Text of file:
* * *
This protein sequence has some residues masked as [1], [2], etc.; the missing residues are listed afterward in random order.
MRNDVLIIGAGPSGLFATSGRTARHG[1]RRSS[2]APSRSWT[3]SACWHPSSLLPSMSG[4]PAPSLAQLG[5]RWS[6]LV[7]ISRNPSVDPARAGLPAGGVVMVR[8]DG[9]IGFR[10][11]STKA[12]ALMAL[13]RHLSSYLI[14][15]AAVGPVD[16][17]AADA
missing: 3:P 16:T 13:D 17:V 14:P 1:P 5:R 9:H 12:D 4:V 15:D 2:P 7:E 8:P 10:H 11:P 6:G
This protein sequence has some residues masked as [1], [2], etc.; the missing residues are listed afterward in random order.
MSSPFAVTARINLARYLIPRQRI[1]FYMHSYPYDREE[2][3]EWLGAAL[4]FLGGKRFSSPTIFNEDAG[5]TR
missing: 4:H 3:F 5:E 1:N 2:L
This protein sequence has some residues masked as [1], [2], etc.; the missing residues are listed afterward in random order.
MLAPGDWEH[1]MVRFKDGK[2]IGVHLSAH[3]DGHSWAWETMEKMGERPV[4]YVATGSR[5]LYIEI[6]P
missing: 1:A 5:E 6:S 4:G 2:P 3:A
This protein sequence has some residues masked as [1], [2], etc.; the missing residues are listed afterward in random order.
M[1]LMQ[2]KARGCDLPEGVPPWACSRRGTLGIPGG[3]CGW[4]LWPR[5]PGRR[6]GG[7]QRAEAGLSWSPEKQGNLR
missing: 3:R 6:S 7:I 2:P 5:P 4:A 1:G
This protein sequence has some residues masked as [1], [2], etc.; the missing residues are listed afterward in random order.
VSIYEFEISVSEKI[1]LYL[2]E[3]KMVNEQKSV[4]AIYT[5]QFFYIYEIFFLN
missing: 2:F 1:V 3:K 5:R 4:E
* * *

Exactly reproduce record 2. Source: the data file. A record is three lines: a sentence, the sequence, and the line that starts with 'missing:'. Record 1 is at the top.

This protein sequence has some residues masked as [1], [2], etc.; the missing residues are listed afterward in random order.
MSSPFAVTARINLARYLIPRQRI[1]FYMHSYPYDREE[2][3]EWLGAAL[4]FLGGKRFSSPTIFNEDAG[5]TR
missing: 4:H 3:F 5:E 1:N 2:L